UK Politics

Gordon Brown doubts over international aid target

Gordon Brown at the international development committee
Image caption Mr Brown defended his absence from the Commons

Former PM Gordon Brown has told MPs he does not believe the government will meet its commitment to give 0.7% of income as international aid by 2013.

In his first appearance before an MPs' committee since losing the election, he said, the most likely scenario was: "We will not meet that target."

Aid funding was one of the areas protected from cuts by ministers, who have committed to meeting the target.

Mr Brown also defended his absence from the Commons benches since the election.

The former Labour PM appeared before the cross-party international development committee on Tuesday - a week after giving his first speech in the Commons since April.

One committee member, Conservative MP Chris White, asked why he had decide to wait until now to give his views on international development when he could have made a speech in the Commons.

Mr Brown said the question was "unfortunate" and a "diversion".

'One-off basis'

He added: "Most former prime ministers have rarely spoken in the House at all. I have decided obviously to concentrate on my constituency work and do some of the work that I've been doing internationally, but at the same time I've taken a very big interest in some of the questions that the government that I led was involved in."

He raised the issue of international aid - which all the main parties had agreed should rise to 0.7% of gross national income by 2013 - towards the end of the two-hour session, telling MPs the government should not rely on a "one-off payment to the World Bank" to meet the target.

"The most likely outcome as I see it at the moment is we will not meet that 0.7 target. As I understand it, the way to get to that target is one-off payments to the World Bank and I don't think that will actually work or convince anybody."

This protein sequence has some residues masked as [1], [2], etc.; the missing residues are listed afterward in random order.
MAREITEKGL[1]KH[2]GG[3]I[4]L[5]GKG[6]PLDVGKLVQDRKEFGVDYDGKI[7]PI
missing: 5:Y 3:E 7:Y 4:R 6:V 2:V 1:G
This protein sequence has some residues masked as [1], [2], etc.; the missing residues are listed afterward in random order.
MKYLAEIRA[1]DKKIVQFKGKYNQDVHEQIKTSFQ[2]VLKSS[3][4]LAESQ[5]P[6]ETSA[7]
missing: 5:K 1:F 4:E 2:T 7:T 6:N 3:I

He was challenged by Conservative committee member Pauline Latham who said the coalition had given a commitment to reach the target - Mr Brown said he hoped they would.

But he added: "What I'm really pointing to is my reading of the figures which is 0.56% [of national income given as aid] in 2011, 0.56% in 2012 and then it goes up to 0.7%."

He said reaching the target could "not be done in a one-off basis" and people would "feel let down" if the government was only able to get to 0.7% in 2013, but could not sustain it beyond that.

Mrs Latham told him the government had not said there would be one-off payments and were conducting a review: "I don't think you can say it's not going to happen because you don't know at this point in time, but we are in a difficult financial situation - which you are only too well aware of."

Mr Brown said international aid had risen consistently and sustainably as a percentage of national income under Labour - at a time incomes were rising. Mrs Latham responded: "It would have been nice if we had been left in that situation."

The former PM concentrated his comments during the hearing on Africa, suggesting the continent was at a turning point. He said it was one of the fastest growing continents - with 40% of Africans now owning mobile phones and there had been "enormous progress" in education, child mortality rates and fewer people dying from malaria.

But he said there was a problem "that aid is likely to fall, not rise, as a percentage of national income in the developed countries" - and Africa still had millions of children not at school and high death rates for infants.

"It could be the best decade of development for Africa and developing countries but here's the problem, that in the next few years there is likely to be less resources available. We have got to find new ways of making sure these resources are available."

He floated the possibility of a global tax - as some countries had reneged on aid promises - as well as public and private investment, suggesting the West had been too short-termist while China had been "prepared to invest long term".

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